Office space for the Harpoon

Late in the first year of the Harpoon, some time in the second half, anyway, and certainly after the War Issue was published, the Harpoon got itself some designated office space from Student Life.  At that time in the history of things, these offices were located on the main floor of the Kirkhoff Center, with a wide bank of windows overlooking the pond, and the book bunker beyond.

The office space was just a six-foot-wide length of desk space, set in the middle of a cubicle garden, sandwiched between the assigned desks of two organizations who, if they had ever come in to use them, seemed to have stopped when the Harpoon was installed in their midst; it was nothing more than  a few drawers, a phone, as many rolling chairs as we could commandeer, and an overhead bin.  The only things the Harpoon had, in the way of office equipment, was a phone book.  The records, the ones the U cared about, were stored at the other end of the building, safe from staffers.  The documents which were important stayed in the publisher’s apartment.

About all the office was good for was for certain high-level members to make a lot of noise, and to spy on the Greek Round Table.  There was one member who fit under the desk, or in the overhead bin, depending.  It was always best to enter the office space at the safe end of a yardstick, while probing–not so gently–with the other end into cravasses.  Where the pumas live.

Once a co-founder told a blonde lies about the Beatles, a band about which she was kind enough to pretend for twenty minutes to not know anything.  Another co-founder created and strategized a political campaign from the office.  And one day several members got bad news about their respective love lives in the office.

Something about the original logo

Down there, way, way, way down there at the bottom of the page, the entire contents of the very first post, is the original logo.

Here are some lies and a little bit of truth about it.  It’s a pun.  One of the very few puns published in the Harpoon which the co-founders understood.  The only reason they understood it is because they originated it.  “Hey,” one of them said.  “We need a snappy visual element for the masthead, right?  How about a baboon playing a harp!”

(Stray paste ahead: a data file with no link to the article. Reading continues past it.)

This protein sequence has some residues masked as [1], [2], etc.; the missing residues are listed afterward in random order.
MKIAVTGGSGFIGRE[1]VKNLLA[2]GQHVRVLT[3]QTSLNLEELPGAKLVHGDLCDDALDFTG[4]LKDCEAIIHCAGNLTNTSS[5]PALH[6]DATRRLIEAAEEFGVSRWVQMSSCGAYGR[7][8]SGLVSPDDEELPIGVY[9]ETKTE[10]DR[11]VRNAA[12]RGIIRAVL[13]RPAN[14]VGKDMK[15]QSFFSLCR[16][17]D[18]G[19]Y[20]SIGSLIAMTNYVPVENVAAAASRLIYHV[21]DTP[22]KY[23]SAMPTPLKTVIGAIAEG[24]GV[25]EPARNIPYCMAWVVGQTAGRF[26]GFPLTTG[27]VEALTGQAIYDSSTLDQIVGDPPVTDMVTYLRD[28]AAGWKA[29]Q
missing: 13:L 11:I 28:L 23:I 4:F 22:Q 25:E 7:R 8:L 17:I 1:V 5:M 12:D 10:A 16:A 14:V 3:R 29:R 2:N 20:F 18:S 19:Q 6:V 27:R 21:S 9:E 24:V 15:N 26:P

Monkeys are funny, right?  Harps are unusual, and so distinctive.  That’s good for a logo.  And, best of all, it’s a harp-boon!

Get it?

It was widely alleged to have been drawn, black on white, in the blue style of a certain anatomical caracture of a widely-beloved cartoon race of little, blue, woodland creatures.  This is a style popularized by, and mainly popular with, a down-the-way neighbor of one of the co-founders.  With cross eyes.  The baboon had cross eyes, not the blue creatures, and not the neighbor.  Not the neighbor most of the time, anyway.

The art director inverted the colors and replaced the cross-eyes with sunglasses.  This led to a knock-down roll-about on the publisher’s living room floor between the art director who liked the sunglasses and the editor who did not.  The sunglasses were replaced with the more-or-less well-focused eyes we all came to love.  More or less.

The baboon’s name is thought to be Ed.  This may or may not be strictly accurate.  The baboon has never talked about that.  Indeed, it is unknown if, in fact, and despite the obscene allegations of what the blue caricture style intended to imply about harp playing, the baboon is, as depcted, actually male.

Funding Revocation

Funding Revoked
Funding Revoked

The kerfuffle rolled along with only constant prodding by the Harpoon staff, associates, and acquaintances–and such prodding as was done by agents of the Other Side.  Unexpected allies emerged; of whom not the least was one of the ‘no’ voters, a person initially strongly opposed to the Harpoon, but who had the integrity to visit with the founders for a bit, and came to understand what was going on.  Looking back, this is one of the best parts of that phase of things.

Although the original funders withdrew their stake, all was not lost.  Nearly $35.00 was raised by an impassioned campaign across campus, supplemented by an unforeseen donation from an out-of-town lawyer and a grant from the Kellogg Foundation.  Publication continued apace.  And other plans were set in motion.

To give real service you must add something which cannot be bought or measured with money, and that is sincerity and integrity. –Douglas Adams